(A version of this article appeared in the print edition of the Washington Jewish Week)
Every person who has any sort of a conscience, what-so-ever, had to be deeply disturbed by the horrific events in Boston, last week. Here were family members and friends, gathered to cheer one another on in the annual marathon, a yearly spring “happening” in that city.
This year’s marathon will forever be remembered for the senseless, dastardly act of terrorism , that resulted in the loss of three lives, scarred the nation and might have an indelible effect on how public gatherings and sports events will be conducted in this country from now on.
All of this seems very familiar to those of us who have been tightly linked to Israeli victims of Palestinian terrorism. There seems to be a predictable psychological cycle to how family members, loved ones and the victims, themselves, (if they have been fortunate enough to have survived), respond to acts of terror. First there is the earth-shattering shock; then when people have had a chance to come to grips with the event, there is a profound, palpable sadness. It often is sadness so deep that one never totally recovers from it. Then, there is this anger at the total senselessness of it. And for some, who have not been so shattered that they have had their spirits totally broken, there is the quest for justice.
How do I know so much about this? Because as an advocate for the state of Israel, I have been working for over twenty years with family members who have lost loved ones to Palestinian terrorism, and have tried to help, at least the American victims who are entitled to American justice.
Whether one is out eating pizza in a restaurant in Jerusalem with one’s family, a child riding on a school bus on his way to school in Haifa, an adult in his car on his way to work on highway one that extends through Jerusalem to Moadin, a teenager out dancing in a discothèque in Tel Aviv on Friday night, a student eating lunch at the cafeteria of the Hebrew University in Jerusalem, the pattern seems all too familiar, and the acts are just as random and just as senseless.
Each of the stories have gripped me anew with profound sadness. There is the story of Doctor David Applebaum, who on September 3, 2003, took his daughter out to the Hillel Café in Emek Rafaim, Jerusalem the night before what was to have been her wedding day. There was an explosion in the restaurant. The hospital where David worked sprung into full rear. David, who headed up the emergency room in Sharei Tzedek Hospital was usually the first one to show up at such occasions, and the doctors were surprised when he didn’t appear. That night, Dr. Applebaum, who had operated on dozens of victims of terror, and his daughter, Nava on the eve of her wedding, were themselves, fatalities of Palestinian terror.
And there was 13 year old, Koby Mandell of Silver Spring, Maryland, who on May 8, 2001, did the Huck Finn thing together with his friend, Yisef Ishran, and skipped school to go on a hike in the caves near their community of Takoa, Israel. Unfortunately, the punishment did not fit the crime.
When Koby and Yosef did not return home that evening, their parents began to worry. Their bodies had been found so brutally mangled that they had to use dental records to identify the records.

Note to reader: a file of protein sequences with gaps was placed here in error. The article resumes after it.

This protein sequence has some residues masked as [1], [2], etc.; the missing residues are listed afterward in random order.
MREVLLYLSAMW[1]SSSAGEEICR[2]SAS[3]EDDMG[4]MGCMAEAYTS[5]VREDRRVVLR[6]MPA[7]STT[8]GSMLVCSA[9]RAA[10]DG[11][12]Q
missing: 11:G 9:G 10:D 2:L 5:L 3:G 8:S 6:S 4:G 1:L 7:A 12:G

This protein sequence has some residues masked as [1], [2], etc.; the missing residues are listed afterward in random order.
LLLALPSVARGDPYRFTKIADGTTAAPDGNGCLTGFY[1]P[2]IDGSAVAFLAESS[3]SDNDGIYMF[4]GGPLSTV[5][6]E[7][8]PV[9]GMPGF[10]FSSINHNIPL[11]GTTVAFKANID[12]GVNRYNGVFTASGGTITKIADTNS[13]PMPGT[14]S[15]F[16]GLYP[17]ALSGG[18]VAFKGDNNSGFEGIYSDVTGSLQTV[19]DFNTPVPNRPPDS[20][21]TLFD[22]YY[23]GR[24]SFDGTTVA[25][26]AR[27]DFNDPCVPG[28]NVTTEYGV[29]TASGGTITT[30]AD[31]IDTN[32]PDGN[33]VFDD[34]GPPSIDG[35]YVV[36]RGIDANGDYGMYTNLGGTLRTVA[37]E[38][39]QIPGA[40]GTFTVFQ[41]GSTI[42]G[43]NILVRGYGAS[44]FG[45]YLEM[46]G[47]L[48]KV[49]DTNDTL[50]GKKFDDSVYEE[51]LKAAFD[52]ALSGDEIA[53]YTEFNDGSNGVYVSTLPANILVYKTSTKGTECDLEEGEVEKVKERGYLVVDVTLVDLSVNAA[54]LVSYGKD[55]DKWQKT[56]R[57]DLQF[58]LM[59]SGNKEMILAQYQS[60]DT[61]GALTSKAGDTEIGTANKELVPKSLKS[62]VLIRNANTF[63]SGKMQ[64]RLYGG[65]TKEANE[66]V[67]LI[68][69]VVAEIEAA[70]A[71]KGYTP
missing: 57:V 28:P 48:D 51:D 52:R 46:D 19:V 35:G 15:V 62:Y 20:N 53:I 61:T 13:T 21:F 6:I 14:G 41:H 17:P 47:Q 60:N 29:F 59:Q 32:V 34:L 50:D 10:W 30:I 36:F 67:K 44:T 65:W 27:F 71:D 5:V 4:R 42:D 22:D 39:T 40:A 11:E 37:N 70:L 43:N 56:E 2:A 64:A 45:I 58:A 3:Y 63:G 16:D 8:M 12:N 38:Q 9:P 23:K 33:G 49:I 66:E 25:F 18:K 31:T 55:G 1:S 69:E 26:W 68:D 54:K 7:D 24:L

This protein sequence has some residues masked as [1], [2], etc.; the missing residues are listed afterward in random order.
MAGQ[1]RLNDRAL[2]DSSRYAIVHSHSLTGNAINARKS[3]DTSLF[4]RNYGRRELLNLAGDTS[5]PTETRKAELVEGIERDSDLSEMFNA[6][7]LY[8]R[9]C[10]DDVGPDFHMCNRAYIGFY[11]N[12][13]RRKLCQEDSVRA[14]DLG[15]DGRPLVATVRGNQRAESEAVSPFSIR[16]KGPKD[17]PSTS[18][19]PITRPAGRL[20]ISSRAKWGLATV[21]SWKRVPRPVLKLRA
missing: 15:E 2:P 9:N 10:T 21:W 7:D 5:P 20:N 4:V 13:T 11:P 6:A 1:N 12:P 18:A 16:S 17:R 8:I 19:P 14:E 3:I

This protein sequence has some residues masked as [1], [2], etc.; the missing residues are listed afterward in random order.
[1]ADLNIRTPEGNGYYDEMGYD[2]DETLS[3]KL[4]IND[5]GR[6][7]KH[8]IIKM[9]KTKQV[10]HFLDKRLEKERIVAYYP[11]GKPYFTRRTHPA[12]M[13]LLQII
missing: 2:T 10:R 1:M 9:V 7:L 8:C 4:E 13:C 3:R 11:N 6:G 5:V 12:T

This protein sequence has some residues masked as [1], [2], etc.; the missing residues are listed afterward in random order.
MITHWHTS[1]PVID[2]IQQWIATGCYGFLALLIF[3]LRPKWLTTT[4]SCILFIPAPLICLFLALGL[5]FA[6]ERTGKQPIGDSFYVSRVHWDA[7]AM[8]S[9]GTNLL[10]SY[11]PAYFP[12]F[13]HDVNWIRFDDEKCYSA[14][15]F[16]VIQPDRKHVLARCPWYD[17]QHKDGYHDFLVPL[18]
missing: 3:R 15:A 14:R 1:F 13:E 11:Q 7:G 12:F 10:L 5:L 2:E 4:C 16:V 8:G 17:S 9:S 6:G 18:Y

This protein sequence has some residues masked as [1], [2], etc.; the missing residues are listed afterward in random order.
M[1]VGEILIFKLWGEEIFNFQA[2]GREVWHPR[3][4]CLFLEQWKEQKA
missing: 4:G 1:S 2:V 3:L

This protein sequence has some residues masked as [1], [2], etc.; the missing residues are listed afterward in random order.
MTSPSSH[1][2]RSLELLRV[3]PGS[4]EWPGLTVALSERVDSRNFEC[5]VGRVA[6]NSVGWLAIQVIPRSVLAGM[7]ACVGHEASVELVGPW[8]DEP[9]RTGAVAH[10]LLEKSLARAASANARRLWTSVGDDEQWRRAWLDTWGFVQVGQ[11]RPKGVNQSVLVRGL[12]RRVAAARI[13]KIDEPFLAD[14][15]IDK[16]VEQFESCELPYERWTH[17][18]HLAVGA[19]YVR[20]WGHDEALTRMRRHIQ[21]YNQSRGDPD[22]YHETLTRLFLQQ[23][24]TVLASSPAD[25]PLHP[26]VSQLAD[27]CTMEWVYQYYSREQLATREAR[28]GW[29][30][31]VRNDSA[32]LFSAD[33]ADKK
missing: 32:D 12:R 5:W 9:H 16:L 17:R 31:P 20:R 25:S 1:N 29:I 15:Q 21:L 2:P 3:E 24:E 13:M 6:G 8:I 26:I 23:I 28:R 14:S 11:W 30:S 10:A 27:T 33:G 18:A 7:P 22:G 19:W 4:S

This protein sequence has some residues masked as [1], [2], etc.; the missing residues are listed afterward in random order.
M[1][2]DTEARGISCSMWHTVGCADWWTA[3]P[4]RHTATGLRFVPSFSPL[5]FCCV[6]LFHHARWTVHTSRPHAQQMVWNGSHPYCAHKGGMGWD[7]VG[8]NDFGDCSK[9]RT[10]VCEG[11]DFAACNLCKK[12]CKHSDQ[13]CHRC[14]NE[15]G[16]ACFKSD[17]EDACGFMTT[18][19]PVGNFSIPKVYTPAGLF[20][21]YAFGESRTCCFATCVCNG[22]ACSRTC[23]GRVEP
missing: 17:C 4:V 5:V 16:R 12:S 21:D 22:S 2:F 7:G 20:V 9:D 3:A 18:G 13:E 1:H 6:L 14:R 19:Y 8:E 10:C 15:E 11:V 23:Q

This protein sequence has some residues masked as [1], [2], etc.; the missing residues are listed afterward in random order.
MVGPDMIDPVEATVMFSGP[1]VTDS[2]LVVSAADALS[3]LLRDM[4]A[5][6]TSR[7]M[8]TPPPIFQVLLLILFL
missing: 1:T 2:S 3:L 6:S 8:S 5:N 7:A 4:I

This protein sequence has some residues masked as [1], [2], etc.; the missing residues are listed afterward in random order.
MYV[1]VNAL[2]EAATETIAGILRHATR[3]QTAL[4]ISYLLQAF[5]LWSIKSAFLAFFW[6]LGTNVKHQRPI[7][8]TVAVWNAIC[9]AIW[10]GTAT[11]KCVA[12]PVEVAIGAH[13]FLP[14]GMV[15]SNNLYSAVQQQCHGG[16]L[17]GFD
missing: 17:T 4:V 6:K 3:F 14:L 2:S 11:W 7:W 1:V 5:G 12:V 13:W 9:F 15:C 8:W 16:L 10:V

I had known Sherri, Koby’s mother, from Silver Spring. I knew I had to call her while she was sitting shiva. What does one say when to comfort a grieving mother, who had just lost her bachor, her first born son, under the worst conditions imagineable.
I decided to tell her the truth. I told her that I was working on a bill to take the issue of justice for Americans who have been killed or injured abroad, away from the State Department, whose primary mission is diplomacy, and to put it in the Department of justice, whose primary mission is justice.
I will never forget what Sherri said. Her words are still ringing in my ears. “I can just see Koby jumping up and down in heaven to have a law named after him”.
I thought to myself, “Sweetheart, it is a long way before a bill becomes a law.” But I vowed to myself, then, that I would not rest until that law was passed. It took many years, but the bill was signed into law in December of 2004. In May of 2005, the Office of Justice for Victims of Overseas Terrorism was opened up in the Justice Department.
It says on their website that the mission of this office is to “ensure that the investigation and prosecution of terrorist attacks that result in deaths and/or injuries of American citizens overseas remains a high priority within the Department of Justice.”
Unfortunately, there have been scores of Koby Mandells and David and Nava Appelbaums. Not one American victim of Palestinian terrorism has ever received the pursuit of justice under the law that every American citizen deserves.
It is important to understand that terrorism is terrorism. It is simply never justifiable. Whether committed by Al Qaeda, Hamas, Fatah, Hezbollah or Ansar al Islam, once someone starts talking about “understanding the root cause”, it provides them with a rationale and opens the door for more of these heinous acts against free people, anywhere around the globe.
There are some within our corridors of power in Washington that have been making the distinction between terrorism against innocent American citizens in Israel taking a class at Hebrew University, or riding a bus, and those in the United States. This is a distinction without a difference. In the minds of the Islamic terrorists, who hate both “the Great Satan”, (America), and “The Minor Satan” (Israel), equally, each act of terrorism against citizens of either nation only serves to empower the terrorist, and to reinforce them to commit more such heinous acts.
Whether in Boston, Mumbai or Jerusalem, every citizen deserves what is etched on the façade of our Supreme Court, “Equal Justice Under the Law.”
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